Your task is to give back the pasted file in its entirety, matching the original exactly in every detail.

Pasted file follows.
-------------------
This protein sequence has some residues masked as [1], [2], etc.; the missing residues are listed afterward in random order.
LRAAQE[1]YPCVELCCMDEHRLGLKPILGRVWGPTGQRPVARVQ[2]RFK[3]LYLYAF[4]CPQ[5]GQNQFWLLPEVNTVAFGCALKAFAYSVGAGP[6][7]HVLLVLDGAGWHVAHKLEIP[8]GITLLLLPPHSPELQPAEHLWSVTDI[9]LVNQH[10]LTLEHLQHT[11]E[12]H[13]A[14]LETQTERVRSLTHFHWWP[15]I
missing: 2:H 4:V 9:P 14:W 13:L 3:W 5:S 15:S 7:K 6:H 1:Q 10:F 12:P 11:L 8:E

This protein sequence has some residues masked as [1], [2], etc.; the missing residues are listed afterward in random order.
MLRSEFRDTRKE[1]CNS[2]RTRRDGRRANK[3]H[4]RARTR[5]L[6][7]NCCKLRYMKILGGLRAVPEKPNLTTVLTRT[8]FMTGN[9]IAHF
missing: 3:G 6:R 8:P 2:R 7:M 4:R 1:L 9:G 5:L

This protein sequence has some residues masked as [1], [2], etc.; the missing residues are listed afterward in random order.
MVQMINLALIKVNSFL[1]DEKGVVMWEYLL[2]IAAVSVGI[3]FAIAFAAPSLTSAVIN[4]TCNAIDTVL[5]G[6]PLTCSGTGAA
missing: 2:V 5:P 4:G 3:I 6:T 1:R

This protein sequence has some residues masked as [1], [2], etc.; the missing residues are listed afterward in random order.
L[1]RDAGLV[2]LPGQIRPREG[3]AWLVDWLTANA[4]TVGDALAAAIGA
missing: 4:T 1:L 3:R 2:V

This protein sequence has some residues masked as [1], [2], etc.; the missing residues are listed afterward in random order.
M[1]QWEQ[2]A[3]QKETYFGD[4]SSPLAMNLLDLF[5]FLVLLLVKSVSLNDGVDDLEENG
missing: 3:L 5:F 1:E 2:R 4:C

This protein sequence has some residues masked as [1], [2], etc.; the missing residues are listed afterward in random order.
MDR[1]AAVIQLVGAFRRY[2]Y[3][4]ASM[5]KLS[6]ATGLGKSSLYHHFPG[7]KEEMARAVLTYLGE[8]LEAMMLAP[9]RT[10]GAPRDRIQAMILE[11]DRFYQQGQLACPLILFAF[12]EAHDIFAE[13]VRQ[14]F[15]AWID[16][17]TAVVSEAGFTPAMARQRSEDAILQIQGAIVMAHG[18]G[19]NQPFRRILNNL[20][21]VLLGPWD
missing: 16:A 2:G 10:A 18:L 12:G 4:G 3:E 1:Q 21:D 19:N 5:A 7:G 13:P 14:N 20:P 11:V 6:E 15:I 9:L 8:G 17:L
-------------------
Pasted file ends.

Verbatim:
This protein sequence has some residues masked as [1], [2], etc.; the missing residues are listed afterward in random order.
LRAAQE[1]YPCVELCCMDEHRLGLKPILGRVWGPTGQRPVARVQ[2]RFK[3]LYLYAF[4]CPQ[5]GQNQFWLLPEVNTVAFGCALKAFAYSVGAGP[6][7]HVLLVLDGAGWHVAHKLEIP[8]GITLLLLPPHSPELQPAEHLWSVTDI[9]LVNQH[10]LTLEHLQHT[11]E[12]H[13]A[14]LETQTERVRSLTHFHWWP[15]I
missing: 2:H 4:V 9:P 14:W 13:L 3:W 5:S 15:S 7:K 6:H 1:Q 10:F 12:P 11:L 8:E

This protein sequence has some residues masked as [1], [2], etc.; the missing residues are listed afterward in random order.
MLRSEFRDTRKE[1]CNS[2]RTRRDGRRANK[3]H[4]RARTR[5]L[6][7]NCCKLRYMKILGGLRAVPEKPNLTTVLTRT[8]FMTGN[9]IAHF
missing: 3:G 6:R 8:P 2:R 7:M 4:R 1:L 9:G 5:L

This protein sequence has some residues masked as [1], [2], etc.; the missing residues are listed afterward in random order.
MVQMINLALIKVNSFL[1]DEKGVVMWEYLL[2]IAAVSVGI[3]FAIAFAAPSLTSAVIN[4]TCNAIDTVL[5]G[6]PLTCSGTGAA
missing: 2:V 5:P 4:G 3:I 6:T 1:R

This protein sequence has some residues masked as [1], [2], etc.; the missing residues are listed afterward in random order.
L[1]RDAGLV[2]LPGQIRPREG[3]AWLVDWLTANA[4]TVGDALAAAIGA
missing: 4:T 1:L 3:R 2:V

This protein sequence has some residues masked as [1], [2], etc.; the missing residues are listed afterward in random order.
M[1]QWEQ[2]A[3]QKETYFGD[4]SSPLAMNLLDLF[5]FLVLLLVKSVSLNDGVDDLEENG
missing: 3:L 5:F 1:E 2:R 4:C

This protein sequence has some residues masked as [1], [2], etc.; the missing residues are listed afterward in random order.
MDR[1]AAVIQLVGAFRRY[2]Y[3][4]ASM[5]KLS[6]ATGLGKSSLYHHFPG[7]KEEMARAVLTYLGE[8]LEAMMLAP[9]RT[10]GAPRDRIQAMILE[11]DRFYQQGQLACPLILFAF[12]EAHDIFAE[13]VRQ[14]F[15]AWID[16][17]TAVVSEAGFTPAMARQRSEDAILQIQGAIVMAHG[18]G[19]NQPFRRILNNL[20][21]VLLGPWD
missing: 16:A 2:G 10:A 18:L 12:G 4:G 3:E 1:Q 21:D 19:N 5:A 7:G 13:P 14:N 20:P 11:V 6:E 15:I 9:L 8:G 17:L